During the demo, the remote expert I had on video call not only told me what to do based on what I was seeing via the HoloLens, but was also able to look up and display a schematic map, pin it to the wall, and then draw holographic circles around the parts of the electric circuits that the drawing corresponded to. It really was a smooth experience, and I felt the confidence of all that unfamiliar expertise rushing to my head.
The other advantage for enterprise customers looking to use the service is that Microsoft promises to provide all this with advanced identity and security measures, which in settings where it might be a concern to share plans and reference materials relating to industrial processes.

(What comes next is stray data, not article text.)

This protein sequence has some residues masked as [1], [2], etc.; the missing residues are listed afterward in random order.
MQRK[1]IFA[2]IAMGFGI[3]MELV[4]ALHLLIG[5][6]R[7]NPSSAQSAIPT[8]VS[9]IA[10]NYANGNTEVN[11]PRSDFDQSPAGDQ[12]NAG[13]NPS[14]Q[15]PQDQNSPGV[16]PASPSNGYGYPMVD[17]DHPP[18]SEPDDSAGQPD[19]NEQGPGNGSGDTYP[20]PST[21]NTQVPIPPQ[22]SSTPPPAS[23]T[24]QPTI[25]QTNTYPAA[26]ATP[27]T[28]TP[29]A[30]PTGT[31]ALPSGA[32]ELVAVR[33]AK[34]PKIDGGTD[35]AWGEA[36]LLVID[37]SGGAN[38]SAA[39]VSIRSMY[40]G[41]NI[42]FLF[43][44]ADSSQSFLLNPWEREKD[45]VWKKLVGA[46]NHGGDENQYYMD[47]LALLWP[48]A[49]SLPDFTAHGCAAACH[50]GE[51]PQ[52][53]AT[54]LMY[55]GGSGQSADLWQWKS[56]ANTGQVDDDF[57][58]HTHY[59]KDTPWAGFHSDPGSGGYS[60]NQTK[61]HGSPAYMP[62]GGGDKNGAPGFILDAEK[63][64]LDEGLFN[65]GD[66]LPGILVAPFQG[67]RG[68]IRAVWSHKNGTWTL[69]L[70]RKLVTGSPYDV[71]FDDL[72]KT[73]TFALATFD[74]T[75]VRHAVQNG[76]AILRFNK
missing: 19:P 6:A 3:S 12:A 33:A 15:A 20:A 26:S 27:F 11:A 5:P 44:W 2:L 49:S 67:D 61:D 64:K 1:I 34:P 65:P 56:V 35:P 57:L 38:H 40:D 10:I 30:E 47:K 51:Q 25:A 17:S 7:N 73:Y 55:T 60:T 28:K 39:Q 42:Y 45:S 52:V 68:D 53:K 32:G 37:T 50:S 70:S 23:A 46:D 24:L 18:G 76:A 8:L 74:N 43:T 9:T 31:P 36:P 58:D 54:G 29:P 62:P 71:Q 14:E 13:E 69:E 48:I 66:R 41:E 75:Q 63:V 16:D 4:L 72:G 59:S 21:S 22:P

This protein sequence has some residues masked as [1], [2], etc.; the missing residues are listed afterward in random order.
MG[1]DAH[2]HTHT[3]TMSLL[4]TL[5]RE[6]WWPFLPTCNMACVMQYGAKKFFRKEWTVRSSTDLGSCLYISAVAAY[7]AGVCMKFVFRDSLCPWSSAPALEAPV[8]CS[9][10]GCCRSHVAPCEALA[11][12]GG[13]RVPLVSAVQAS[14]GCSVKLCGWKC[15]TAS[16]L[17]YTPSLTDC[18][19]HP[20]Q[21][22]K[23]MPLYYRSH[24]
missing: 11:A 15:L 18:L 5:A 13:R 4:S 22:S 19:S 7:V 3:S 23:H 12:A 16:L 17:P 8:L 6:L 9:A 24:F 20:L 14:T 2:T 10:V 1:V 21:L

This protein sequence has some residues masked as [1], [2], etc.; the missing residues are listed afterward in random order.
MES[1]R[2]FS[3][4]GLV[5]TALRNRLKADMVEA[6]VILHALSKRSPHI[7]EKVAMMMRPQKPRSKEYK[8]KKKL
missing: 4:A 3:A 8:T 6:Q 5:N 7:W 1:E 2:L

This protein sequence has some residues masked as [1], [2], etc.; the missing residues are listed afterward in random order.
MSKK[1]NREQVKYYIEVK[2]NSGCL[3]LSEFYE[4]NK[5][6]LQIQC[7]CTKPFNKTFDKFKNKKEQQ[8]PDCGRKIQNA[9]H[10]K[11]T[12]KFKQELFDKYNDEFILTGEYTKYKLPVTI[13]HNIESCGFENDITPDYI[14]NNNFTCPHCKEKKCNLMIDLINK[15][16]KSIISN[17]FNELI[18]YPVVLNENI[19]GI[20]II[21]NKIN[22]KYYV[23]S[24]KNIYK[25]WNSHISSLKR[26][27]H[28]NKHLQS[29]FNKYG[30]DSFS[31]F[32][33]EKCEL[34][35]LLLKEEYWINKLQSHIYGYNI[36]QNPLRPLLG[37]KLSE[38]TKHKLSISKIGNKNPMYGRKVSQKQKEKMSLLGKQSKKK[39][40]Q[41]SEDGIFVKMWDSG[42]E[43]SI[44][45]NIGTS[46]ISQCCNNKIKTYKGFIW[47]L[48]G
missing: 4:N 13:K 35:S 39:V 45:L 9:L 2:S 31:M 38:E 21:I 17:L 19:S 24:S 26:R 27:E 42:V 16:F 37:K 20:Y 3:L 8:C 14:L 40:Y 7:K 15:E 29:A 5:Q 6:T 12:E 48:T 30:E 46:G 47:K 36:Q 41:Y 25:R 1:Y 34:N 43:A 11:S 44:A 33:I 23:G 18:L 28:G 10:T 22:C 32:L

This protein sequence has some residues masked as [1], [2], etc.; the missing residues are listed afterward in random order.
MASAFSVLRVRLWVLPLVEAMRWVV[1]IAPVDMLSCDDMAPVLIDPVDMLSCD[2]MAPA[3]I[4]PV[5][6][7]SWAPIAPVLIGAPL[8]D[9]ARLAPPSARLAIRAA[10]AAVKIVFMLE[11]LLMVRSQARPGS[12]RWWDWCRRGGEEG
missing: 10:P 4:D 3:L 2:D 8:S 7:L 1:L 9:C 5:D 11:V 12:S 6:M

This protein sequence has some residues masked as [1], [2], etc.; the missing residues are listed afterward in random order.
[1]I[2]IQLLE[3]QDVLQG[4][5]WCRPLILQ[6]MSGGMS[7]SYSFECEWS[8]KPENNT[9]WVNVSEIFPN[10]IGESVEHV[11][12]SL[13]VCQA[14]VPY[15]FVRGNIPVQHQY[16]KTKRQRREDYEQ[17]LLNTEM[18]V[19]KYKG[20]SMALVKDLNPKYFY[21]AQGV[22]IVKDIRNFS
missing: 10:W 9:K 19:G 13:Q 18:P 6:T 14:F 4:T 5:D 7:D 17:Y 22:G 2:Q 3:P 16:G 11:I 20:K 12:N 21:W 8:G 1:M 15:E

A similar demo I tried in Seattle was from 3D app developer Taqtile, which generates step-by-step instructions supported by images, videos, text and holograms, all integrated into real-world physical actions. So here I had no input from a person, but (in spite of being that person who follows the LEGO instructions to the letter and ends up with a wonky masterpiece every time) but still managed to navigate the process so that at the end — lo and behold — the light switched on! It’s all about those simple pleasures.
Taqtile’s interface makes it easy for anybody to create such a list of instructions, which can then be used in a variety of scenarios from training to verification and compliance.